by Preston MacDougall
March 17, 2006
At a gas station near one of these subdivisions, a newspaper reporter asked my friend, Nick, what he thought of the county's plan to expand the landfill that sat where the big X was on another man's treasure map. His response was characteristically succinct - "It stinks."
The landfill expansion proposal wouldn't have crept up on folks quite so unpleasantly if nearby Nashville hadn't decommissioned their Thermal Transfer Plant earlier than expected. "Thermal Transfer" is a euphemism for burning garbage to provide heating and cooling, and to reduce solid waste.
Trash incineration became a bogeyman for many environmentalists when chemists, such as my esteemed former professor Brian McCarry at McMaster University, developed sensitive instruments and reliable laboratory protocols for measuring the emissions from these facilities, which were growing in popularity with metropolitan governments. To their advocates, trash incinerators killed two birds with one stone. But to the environmentalists, they were killing birds, and us, with their "belching" of dioxins and other "toxic stuff".
Dr. McCarry and his research group have received significant media attention for their rapid and accurate identification of both the sources, and the specific chemical identities, of environmental toxins. He has been nicknamed "the toxic detective", and has received numerous awards for both his "detective work", and for his research on technological advances in his field of environmental toxicology.
Dr. McCarry also serves the city that McMaster University calls home, in his role as Chair of Clean Air Hamilton. He apparently has different chairs to go with his different hats, because in addition to being the current Chair of the Department of Chemistry at McMaster, he holds the title of Stephen A. Jarislowski Chair in Environment and Health.
In what might have come as a surprise to his fellow environmentalists, Brian has publicly come out strongly in favor of new trash incineration technology. The much higher temperatures ensure more complete degradation of matter, and the use of custom-designed chemical filters drastically reduces the emissions from modern incinerators. Concerning landfills, for which he has long been on the case, he says, "no one's sure about what air emissions they produce". He points out that there are also land and water pollution issues surrounding landfills.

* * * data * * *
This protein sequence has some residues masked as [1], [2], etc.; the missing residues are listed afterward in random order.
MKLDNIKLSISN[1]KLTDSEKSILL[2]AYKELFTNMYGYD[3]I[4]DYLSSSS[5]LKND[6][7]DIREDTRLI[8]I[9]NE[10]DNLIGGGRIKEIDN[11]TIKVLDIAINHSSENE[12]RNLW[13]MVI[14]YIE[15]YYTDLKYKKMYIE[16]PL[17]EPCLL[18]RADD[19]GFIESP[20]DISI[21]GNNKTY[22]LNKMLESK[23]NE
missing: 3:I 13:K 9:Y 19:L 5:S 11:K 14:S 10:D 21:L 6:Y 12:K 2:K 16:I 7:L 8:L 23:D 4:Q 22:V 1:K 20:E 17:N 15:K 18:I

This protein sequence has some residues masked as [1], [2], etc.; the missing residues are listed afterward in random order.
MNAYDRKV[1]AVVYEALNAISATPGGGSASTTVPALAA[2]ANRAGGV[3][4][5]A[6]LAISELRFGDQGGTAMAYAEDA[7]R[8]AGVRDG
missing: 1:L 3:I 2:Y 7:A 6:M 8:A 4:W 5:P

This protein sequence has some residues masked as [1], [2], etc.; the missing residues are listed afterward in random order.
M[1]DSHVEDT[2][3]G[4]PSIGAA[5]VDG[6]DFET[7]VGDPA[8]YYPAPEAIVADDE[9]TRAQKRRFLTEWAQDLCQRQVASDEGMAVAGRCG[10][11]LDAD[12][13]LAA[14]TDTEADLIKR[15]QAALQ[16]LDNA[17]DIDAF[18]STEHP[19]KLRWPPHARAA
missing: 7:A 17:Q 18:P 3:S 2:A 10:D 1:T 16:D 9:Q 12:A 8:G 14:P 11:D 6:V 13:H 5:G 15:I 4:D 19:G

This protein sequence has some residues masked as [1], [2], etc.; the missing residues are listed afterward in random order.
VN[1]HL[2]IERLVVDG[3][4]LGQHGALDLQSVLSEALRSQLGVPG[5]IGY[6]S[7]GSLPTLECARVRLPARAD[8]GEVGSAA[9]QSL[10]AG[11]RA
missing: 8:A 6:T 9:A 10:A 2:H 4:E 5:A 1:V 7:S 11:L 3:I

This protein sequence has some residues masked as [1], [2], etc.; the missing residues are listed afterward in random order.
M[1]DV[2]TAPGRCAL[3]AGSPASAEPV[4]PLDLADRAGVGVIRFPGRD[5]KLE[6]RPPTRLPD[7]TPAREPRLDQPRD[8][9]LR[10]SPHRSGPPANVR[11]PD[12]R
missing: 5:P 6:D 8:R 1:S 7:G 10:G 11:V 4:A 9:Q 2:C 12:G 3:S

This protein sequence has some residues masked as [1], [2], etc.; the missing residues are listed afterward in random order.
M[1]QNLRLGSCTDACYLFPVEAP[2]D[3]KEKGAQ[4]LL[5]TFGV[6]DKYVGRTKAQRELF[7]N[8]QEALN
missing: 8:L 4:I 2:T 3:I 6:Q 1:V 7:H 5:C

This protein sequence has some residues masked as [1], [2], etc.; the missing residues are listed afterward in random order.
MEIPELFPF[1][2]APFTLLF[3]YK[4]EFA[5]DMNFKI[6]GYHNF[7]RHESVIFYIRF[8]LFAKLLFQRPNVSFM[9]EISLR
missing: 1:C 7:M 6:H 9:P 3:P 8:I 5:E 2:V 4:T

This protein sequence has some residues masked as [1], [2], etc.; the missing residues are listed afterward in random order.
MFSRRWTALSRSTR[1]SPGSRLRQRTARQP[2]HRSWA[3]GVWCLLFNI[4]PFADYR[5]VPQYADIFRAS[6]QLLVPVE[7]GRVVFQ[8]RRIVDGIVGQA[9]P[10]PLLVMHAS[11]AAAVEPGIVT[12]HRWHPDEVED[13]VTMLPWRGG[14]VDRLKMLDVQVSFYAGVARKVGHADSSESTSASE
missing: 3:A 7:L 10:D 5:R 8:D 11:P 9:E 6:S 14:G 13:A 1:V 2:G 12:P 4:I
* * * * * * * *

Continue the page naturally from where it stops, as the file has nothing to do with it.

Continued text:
To further establish his credentials as bogeyman slayer, Brian received his training as a chemist at the University of British Columbia, which is in Vancouver, the birthplace of Greenpeace. Let's just say that, years later, when I was one of his students at McMaster, and he and I would talk about current events in the coffee lounge, I would casually look at his hands for slivers of evidence of excessive tree-hugging.
Not that there's anything wrong with that. In fact, years later still, when I was a summer faculty fellow at Stanford University, which, incidentally, is where Brian received his Ph.D. in bioorganic chemistry, and is definitely in Northern California, if you know what I mean, I came pretty close to hugging a few trees myself.
On my first trip to Muir Woods, which involved crossing the Golden Gate Bridge, and seemingly following a rainbow formed in the ocean mist, I found thousand-year-old treasures - Sequoia sempervirens, or coast redwoods.
Prior to this discovery, I had enjoyed the butterscotch smell of the bark of ponderosa pines when I lived in New Mexico, and had inhaled the woodsy aroma of brand-new redwood deck furniture that I had lounged in back in Canada. So, when I thought I was alone, I put my nose right up against the enormous trunk of one particularly attractive redwood that I met on my hike. The smell was nice, but very subtle. So I started sniffing my way around its huge circumference. No difference.
That wasn't the result that I was hoping for, but it didn't at all diminish the sense of awe that this wee little one felt standing beside this other gentle giant. My friend had probably been standing there long before legend has it that Saint Patrick cleared Ireland of its "snakes" and other mythical bogeymen. I wonder who will clear away all the bogeymen that cause people to fear anything that seems "chemical" - as if any thing on this planet is not made of the same kinds of atoms, and subject to the same chemical analysis, as we are.
A final thought for this St. Patrick's Day commentary may seem incommensurate with what has preceded it, but it proves that scientists are human too. My beautiful wife, Tara, is more than half-Irish don't you know. So this evening I am going to pucker up, breathe deeply, and do the world's best imitation of the Blarney Stone.
It's a little early yet for honeysuckle.
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